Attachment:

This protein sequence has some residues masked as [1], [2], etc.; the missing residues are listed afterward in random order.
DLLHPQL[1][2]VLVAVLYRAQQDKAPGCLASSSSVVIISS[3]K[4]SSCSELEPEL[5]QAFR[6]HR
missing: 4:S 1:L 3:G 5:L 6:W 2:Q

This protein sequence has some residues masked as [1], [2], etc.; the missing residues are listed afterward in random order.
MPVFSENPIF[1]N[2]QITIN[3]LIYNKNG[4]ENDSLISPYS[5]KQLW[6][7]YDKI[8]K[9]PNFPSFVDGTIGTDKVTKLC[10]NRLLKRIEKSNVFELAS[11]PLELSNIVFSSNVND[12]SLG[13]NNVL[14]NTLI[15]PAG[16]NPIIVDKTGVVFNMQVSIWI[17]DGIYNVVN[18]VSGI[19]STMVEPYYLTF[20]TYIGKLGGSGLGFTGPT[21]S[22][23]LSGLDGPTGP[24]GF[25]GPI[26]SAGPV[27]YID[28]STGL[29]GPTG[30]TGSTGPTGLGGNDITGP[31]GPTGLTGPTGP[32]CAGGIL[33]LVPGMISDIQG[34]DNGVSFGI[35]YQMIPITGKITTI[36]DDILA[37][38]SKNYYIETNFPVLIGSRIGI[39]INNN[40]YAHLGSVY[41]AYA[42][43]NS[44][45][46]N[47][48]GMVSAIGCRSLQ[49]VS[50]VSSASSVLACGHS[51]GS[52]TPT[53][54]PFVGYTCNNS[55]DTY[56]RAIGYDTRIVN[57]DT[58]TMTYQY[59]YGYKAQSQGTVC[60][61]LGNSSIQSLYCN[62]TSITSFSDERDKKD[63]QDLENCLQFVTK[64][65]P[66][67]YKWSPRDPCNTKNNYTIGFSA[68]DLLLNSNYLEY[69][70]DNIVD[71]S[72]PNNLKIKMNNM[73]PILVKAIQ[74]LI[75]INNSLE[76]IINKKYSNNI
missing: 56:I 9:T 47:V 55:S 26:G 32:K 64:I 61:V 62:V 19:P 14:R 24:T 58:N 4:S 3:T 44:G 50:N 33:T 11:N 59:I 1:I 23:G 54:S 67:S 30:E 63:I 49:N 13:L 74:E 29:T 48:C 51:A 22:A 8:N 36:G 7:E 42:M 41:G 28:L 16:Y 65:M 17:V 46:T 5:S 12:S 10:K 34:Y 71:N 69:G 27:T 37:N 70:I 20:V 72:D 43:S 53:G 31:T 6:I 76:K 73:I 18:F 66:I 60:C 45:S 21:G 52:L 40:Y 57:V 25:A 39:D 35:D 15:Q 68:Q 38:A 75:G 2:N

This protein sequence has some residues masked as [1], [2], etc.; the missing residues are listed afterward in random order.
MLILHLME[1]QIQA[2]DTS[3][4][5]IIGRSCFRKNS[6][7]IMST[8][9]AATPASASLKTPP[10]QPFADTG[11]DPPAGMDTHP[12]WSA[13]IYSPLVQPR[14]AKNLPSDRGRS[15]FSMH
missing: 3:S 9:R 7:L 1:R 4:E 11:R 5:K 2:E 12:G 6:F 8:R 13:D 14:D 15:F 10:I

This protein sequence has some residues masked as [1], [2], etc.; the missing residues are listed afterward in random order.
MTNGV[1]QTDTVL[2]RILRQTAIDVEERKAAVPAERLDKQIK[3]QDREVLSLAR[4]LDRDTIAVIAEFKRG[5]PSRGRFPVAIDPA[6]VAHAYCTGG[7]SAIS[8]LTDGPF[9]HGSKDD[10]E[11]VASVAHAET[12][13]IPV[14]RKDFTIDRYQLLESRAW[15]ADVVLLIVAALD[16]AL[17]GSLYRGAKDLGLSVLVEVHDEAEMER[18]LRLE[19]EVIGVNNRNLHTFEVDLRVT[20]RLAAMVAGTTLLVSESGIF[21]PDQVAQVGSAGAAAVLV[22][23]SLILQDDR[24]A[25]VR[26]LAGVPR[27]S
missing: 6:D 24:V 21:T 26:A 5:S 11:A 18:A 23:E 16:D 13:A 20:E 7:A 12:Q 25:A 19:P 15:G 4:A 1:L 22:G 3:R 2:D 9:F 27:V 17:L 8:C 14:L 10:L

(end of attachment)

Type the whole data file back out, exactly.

This protein sequence has some residues masked as [1], [2], etc.; the missing residues are listed afterward in random order.
DLLHPQL[1][2]VLVAVLYRAQQDKAPGCLASSSSVVIISS[3]K[4]SSCSELEPEL[5]QAFR[6]HR
missing: 4:S 1:L 3:G 5:L 6:W 2:Q

This protein sequence has some residues masked as [1], [2], etc.; the missing residues are listed afterward in random order.
MPVFSENPIF[1]N[2]QITIN[3]LIYNKNG[4]ENDSLISPYS[5]KQLW[6][7]YDKI[8]K[9]PNFPSFVDGTIGTDKVTKLC[10]NRLLKRIEKSNVFELAS[11]PLELSNIVFSSNVND[12]SLG[13]NNVL[14]NTLI[15]PAG[16]NPIIVDKTGVVFNMQVSIWI[17]DGIYNVVN[18]VSGI[19]STMVEPYYLTF[20]TYIGKLGGSGLGFTGPT[21]S[22][23]LSGLDGPTGP[24]GF[25]GPI[26]SAGPV[27]YID[28]STGL[29]GPTG[30]TGSTGPTGLGGNDITGP[31]GPTGLTGPTGP[32]CAGGIL[33]LVPGMISDIQG[34]DNGVSFGI[35]YQMIPITGKITTI[36]DDILA[37][38]SKNYYIETNFPVLIGSRIGI[39]INNN[40]YAHLGSVY[41]AYA[42][43]NS[44][45][46]N[47][48]GMVSAIGCRSLQ[49]VS[50]VSSASSVLACGHS[51]GS[52]TPT[53][54]PFVGYTCNNS[55]DTY[56]RAIGYDTRIVN[57]DT[58]TMTYQY[59]YGYKAQSQGTVC[60][61]LGNSSIQSLYCN[62]TSITSFSDERDKKD[63]QDLENCLQFVTK[64][65]P[66][67]YKWSPRDPCNTKNNYTIGFSA[68]DLLLNSNYLEY[69][70]DNIVD[71]S[72]PNNLKIKMNNM[73]PILVKAIQ[74]LI[75]INNSLE[76]IINKKYSNNI
missing: 56:I 9:T 47:V 55:S 26:G 32:K 64:I 61:V 62:V 19:P 14:R 24:T 58:N 4:S 3:T 44:G 50:N 33:T 11:N 59:I 1:I 23:G 54:S 67:S 30:E 63:I 49:N 13:L 74:E 29:T 48:C 51:A 22:A 8:N 36:G 7:E 42:M 41:G 28:L 16:Y 65:M 17:V 46:T 5:S 12:S 10:K 34:Y 71:N 69:G 27:T 37:N 70:I 20:V 72:D 43:S 53:G 31:T 6:I 76:K 73:I 18:F 66:I 60:C 45:S 21:G 52:L 40:Y 57:V 25:A 39:D 35:D 15:Q 68:Q 38:A 75:G 2:N

This protein sequence has some residues masked as [1], [2], etc.; the missing residues are listed afterward in random order.
MLILHLME[1]QIQA[2]DTS[3][4][5]IIGRSCFRKNS[6][7]IMST[8][9]AATPASASLKTPP[10]QPFADTG[11]DPPAGMDTHP[12]WSA[13]IYSPLVQPR[14]AKNLPSDRGRS[15]FSMH
missing: 3:S 9:R 7:L 1:R 4:E 11:R 5:K 2:E 12:G 6:F 8:R 13:D 14:D 15:F 10:I

This protein sequence has some residues masked as [1], [2], etc.; the missing residues are listed afterward in random order.
MTNGV[1]QTDTVL[2]RILRQTAIDVEERKAAVPAERLDKQIK[3]QDREVLSLAR[4]LDRDTIAVIAEFKRG[5]PSRGRFPVAIDPA[6]VAHAYCTGG[7]SAIS[8]LTDGPF[9]HGSKDD[10]E[11]VASVAHAET[12][13]IPV[14]RKDFTIDRYQLLESRAW[15]ADVVLLIVAALD[16]AL[17]GSLYRGAKDLGLSVLVEVHDEAEMER[18]LRLE[19]EVIGVNNRNLHTFEVDLRVT[20]RLAAMVAGTTLLVSESGIF[21]PDQVAQVGSAGAAAVLV[22][23]SLILQDDR[24]A[25]VR[26]LAGVPR[27]S
missing: 6:D 24:V 21:T 26:A 5:S 11:A 18:A 23:E 16:D 13:A 20:E 7:A 12:Q 25:A 19:P 15:G 4:A 1:L 22:G 3:R 2:D 9:F 27:V 17:L 8:C 14:L 10:L